MICHELLE: The amazing new things we're seeing, we're seeing things that are so far away, that the light took 13 billion years to get to us. We're seeing the universe as it was even when it was forming. We're finding planets around other stars. Maybe some of them have life. People need to know this. It changes you. It makes the world a better place. And that is the most important part of my job. And my favorite part.

KATE: I know I really like to think about things like that. I'll think some more while we take our next commercial break.

This episode of Space Place Live is brought to you by NASA's Spitzer Space Telescope. Showing us new views of the Universe

KYO: We're back. We're talking to astronomer, Michelle Thaller. She works on NASA's Spitzer Space Telescope. Michelle, as you may know, we love amazing facts here at The Space Place. Do you have a favorite amazing fact?

MICHELLE: I would say my favorite scientific fact is any atom larger than hydrogen or helium has to be made inside a star. I mean, literally, what that means , like in your body, there's carbon, and there's iron, and there's oxygen, all of those atoms were made inside the belly of a giant star that died long ago and exploded. We are so connected with space. It's not something distant. It's something right in your body. And I love that.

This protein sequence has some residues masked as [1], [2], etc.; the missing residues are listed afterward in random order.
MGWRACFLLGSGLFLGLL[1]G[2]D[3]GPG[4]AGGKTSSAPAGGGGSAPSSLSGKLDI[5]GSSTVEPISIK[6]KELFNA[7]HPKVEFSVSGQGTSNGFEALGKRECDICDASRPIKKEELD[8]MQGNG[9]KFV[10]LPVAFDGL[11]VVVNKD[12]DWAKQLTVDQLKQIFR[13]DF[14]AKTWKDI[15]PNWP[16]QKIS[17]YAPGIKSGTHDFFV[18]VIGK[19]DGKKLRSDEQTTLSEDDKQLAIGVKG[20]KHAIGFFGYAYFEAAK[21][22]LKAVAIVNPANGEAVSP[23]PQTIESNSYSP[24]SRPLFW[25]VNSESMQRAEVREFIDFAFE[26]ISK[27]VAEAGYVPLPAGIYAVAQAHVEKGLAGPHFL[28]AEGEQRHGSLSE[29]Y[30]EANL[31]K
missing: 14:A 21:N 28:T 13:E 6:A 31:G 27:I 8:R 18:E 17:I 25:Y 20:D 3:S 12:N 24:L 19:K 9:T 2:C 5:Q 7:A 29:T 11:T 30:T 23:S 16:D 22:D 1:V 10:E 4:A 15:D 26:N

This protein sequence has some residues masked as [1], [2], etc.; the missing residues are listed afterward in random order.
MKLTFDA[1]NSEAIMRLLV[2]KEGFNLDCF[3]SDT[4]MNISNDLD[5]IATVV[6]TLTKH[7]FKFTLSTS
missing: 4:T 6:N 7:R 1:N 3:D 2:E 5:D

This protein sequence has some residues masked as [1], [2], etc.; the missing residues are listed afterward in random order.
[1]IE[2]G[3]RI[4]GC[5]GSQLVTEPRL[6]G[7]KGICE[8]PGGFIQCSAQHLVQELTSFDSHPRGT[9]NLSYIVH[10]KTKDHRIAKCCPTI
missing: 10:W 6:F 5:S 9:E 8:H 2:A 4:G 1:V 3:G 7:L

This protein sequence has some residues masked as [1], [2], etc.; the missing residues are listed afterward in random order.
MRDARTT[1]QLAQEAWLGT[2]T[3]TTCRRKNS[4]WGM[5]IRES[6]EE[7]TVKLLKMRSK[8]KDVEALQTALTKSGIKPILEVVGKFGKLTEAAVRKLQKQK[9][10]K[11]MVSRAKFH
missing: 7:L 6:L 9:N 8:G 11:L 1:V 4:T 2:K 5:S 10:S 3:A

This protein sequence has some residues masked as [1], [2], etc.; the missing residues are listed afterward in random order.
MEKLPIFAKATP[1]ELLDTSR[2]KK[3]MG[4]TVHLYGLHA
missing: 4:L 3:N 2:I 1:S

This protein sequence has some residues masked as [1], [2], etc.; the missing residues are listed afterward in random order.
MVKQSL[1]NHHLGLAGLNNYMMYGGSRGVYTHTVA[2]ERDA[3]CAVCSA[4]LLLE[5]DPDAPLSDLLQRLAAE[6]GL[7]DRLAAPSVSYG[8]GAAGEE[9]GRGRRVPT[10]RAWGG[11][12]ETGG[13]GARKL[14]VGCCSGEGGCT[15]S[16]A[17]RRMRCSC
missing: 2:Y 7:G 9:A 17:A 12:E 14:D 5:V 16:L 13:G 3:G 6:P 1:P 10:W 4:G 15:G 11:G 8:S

KATE: I believe the astronomer Carl Sagan said "We are star stuff." Didn't he do a TV show about the stars a long time ago?

MICHELLE: I was a kid about 10 years old when this show Cosmos came out and Carl just blew me away. I mean I had a picture of him in my locker in middle school. I had this big crush on Carl Sagan. I just thought he was amazing.

KYO: So was it Carl Sagan who first made you want to be an astronomer?

MICHELLE: Wanting to be an astronomer probably stems from seeing Star Wars when I was a kid, I was about seven years old, when the very first Star Wars came out, and I just came out of that theatre thinking I have to do something to do with space. I've gotta make that my life. I just love that. The way it just completely blew up my imagination.

KYO: Wow, I'll tell that story to my Mom next time she says movies are a waste of time! Well, speaking of time, we're all out of it. Thanks again for talking to us today, Michelle.

MICHELLE: Hey, it was great being on the show.

KYO: And thanks for watching Space Place Live! See you all next time.

End of show